In 1947, Bill and Glee returned to Texas where he went into the oil well servicing business at Odessa. The company grew a truck-unit at a time into an operation that, during the years 1950-60, employed an average of 35 permanent employees. Their children both graduated from Odessa High School and the University of Texas. William Embry was a U. S. Army officer in France for three years, where he married Chantal Ameslon, the daughter of Monsieur and Madame Andre Ameslon, longtime restauranters of Verdun, France. They have two daughters, Sophia, 5, and Diane, 4. Young Bill is an attorney with the Dallas law firm of Thompson, Coe, Cousins, & Irons. Patricia is the wife of Jeremiah Handy, also a lawyer, who is an Assistant U. S. District Attorney at San Antonio. He is the son of Mrs. Grace Handy and the late John F. Handy of Tennants Harbor, Maine, The Handys have a son, Jonathan, 1.

Besides being a fine mother and homemaker, Glee has been the inspirational force behind her husband. She served as a Sunday School teacher in the First Methodist Church, Odessa, for many years and is a member of the Women’s Society of Christian Service. She was Regent of the Nathaniel Davis Chapter of the Daughters of the American Revolution, first President of the Mathew D. Ector Chapter, United Daughters of the Confederacy, and a member of the 17th Century Colonial Dames of America.

Also, she was a charter member of the Odessa Jayceettes, a charter member of the Odessa Art Association, and a member of the Odessa Garden Club. Further, she has served on the Ector County Historical Survey Committee since its formation in 1957, is a charter member of the Permian State Historical Society, and was the first woman to be invited to participate in “Civil War Round Table,” Odessa. In 1960 Glee was the Chairman of the Ector County Democratic Women for LBJ. Among the civic contributions of which she is most proud are her Odessa Y.W.C.A. service in 1948, being Blue Bird then Brownie Leader for girls, and a charter member of DeMolay Mothers Circle, she also has worked with Rainbow Girls. She is a charter member of Chapter 1009, Order of Eastern Star.

Bill Fullingim has been successful in his endeavors all his life. When he was an athlete, he gave it everything he had. He gave the same devotion to his studies, as in high school, when he won the Texas division of the National Oratorical Contest and competed in the regional finals at Kansas City, Missouri, or when he was the organizer and Editor of the Pampa High School newspaper, the Harvester. He achieved his goals in business. He has always been active in his church’s affairs, working through the years as a Steward, Sunday School teacher, and on the building committees of the First Methodist Church and Boy Scouts of America, Odessa. His civic work includes service as a member of the Odessa Jaycees, the Odessa Chamber of Commerce, and as a member of the Ector County Hospital Board during the major building of Medical Center Hospital in Odessa.

But since entering Masonry in 1948, the Masonic Lodge and Masonic organizations have been first in his interests. He is proud to declare that his father-in-law, Dr. I. W. Hooper, was a Mason, and that his brothersin-law, H. W. Hooper of Midland, and D. L. Barber of Woodward, Oklahoma, are Masons as is W. L. Lorette of Odessa, upon whom Bill had the pleasure of conferring the Degrees. Further, two nephews, Jerry Bing Hooper of Edmond, Oklahoma, and Bob Hooper of Peoria, Illinois, are Masons. On his side of the family, his brother Archer Fullingim of Kountze and his brother-in-law Carl Finke of Anahuac are Masons. Among his greatest satisfactions was conferring the three Degrees in Masonry on his son, William Embry, in 1958 while serving as D.D.G.M. under Grand Master John G. Kemmerer, who, along with John T. Bean, G.S.W., also worked in the MM Degree. While serving as Grand Master, he conferred the three Degrees in Masonry on his son-in-law Jeremiah Handy, his brother-in-law Carl Finke, and his nephew Linneaus Hooper Lorette. He has never ceased to seek more light. He is a Mason 24 hours a day, 365 days a year.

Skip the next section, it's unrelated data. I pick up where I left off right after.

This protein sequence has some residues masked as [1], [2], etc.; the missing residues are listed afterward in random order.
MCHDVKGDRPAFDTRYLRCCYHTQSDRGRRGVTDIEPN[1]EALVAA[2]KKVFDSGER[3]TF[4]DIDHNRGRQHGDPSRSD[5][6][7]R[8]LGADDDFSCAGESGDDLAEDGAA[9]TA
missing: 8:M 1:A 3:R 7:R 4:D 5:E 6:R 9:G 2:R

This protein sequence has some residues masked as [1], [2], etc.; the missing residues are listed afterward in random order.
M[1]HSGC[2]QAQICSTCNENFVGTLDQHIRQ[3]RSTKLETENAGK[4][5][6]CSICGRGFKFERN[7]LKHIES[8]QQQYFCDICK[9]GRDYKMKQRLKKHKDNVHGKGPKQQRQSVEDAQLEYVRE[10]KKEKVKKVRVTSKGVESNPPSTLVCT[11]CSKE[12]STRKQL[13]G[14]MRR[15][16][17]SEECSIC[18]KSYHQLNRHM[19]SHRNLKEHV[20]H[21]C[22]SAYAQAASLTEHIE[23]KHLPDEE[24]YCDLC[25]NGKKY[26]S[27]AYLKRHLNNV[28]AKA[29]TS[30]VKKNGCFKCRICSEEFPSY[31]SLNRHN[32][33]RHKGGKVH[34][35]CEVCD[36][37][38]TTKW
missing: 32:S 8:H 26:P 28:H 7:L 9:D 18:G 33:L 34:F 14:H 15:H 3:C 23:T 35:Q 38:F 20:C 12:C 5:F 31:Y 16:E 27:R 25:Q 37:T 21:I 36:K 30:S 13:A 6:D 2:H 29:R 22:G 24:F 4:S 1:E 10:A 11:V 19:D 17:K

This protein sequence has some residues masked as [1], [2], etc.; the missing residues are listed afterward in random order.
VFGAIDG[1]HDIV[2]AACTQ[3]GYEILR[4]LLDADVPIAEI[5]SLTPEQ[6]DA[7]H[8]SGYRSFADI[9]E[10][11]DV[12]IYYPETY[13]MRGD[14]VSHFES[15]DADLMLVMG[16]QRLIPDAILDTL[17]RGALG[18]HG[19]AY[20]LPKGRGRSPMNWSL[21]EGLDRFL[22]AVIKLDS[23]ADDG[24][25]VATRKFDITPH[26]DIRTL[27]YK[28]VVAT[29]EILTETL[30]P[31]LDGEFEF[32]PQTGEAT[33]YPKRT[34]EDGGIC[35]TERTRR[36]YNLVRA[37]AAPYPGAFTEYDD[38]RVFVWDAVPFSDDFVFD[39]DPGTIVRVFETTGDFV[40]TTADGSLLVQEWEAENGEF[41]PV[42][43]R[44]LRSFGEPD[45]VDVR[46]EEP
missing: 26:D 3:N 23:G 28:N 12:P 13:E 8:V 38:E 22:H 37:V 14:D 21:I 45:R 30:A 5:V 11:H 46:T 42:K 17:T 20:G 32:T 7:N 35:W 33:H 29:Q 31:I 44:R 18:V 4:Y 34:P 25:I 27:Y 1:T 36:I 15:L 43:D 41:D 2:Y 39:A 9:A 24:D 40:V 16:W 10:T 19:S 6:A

He was raised to the Degree of Master Mason on August 7, 1948, in Odessa Lodge No. 955, A. F. & A. M., and affiliated with H. A. McFarland Lodge No. 1338, Odessa, Texas, on June 27, 1953. He served as District Deputy Grand Master of the 82nd Masonic District in 1958. Also was a member of the Grand Lodge Committee on Grievances and Appeals No. 3 that same year. He served as a member of the Committee on Returns of Lodges U.D. No. 1 for the years 1961 and 1962, and was Grand Orator of the Grand Lodge in 1960.

Brother Fullingim is a member of Sam J. Helm Chapter No. 445, R.A.M.; Sam J. Helm Council No. 363, R. & S. M., and Odessa Commandery No. 110. He is also Herald of Saint Timothy Conclave, Fort Worth, Texas, Order of the Red Cross of Constantine, a 32° Scottish Rite Mason in the Valley of El Paso, having received the Knight Commander of the Court of Honour in 1955, an Associate Patron of the Order of Eastern Star, a member of El Mina Shrine Temple, El Paso, Texas, and member of Royal Order of Jesters, Court 34, El Paso, Texas, a member of the Advisory Council of DeMolay and for his outstanding work with boys was decorated with the Honorary DeMolay Legion of Honor.

This dedicated Christian gentleman has poured his heart and his soul into living and exemplifying the great principles of Freemasonry. His genuine love for his fellowman, his great compassion, his warm handclasp and utter dedication will ever be remembered by those who knew and loved him. His footprints upon the sands of time of the Grand Lodge of Texas and in the hearts of our children at the Home and School have left a mark that will long endure. And as future generations of Masons review his record they, too, will say, as do we now, “here was a Mason.”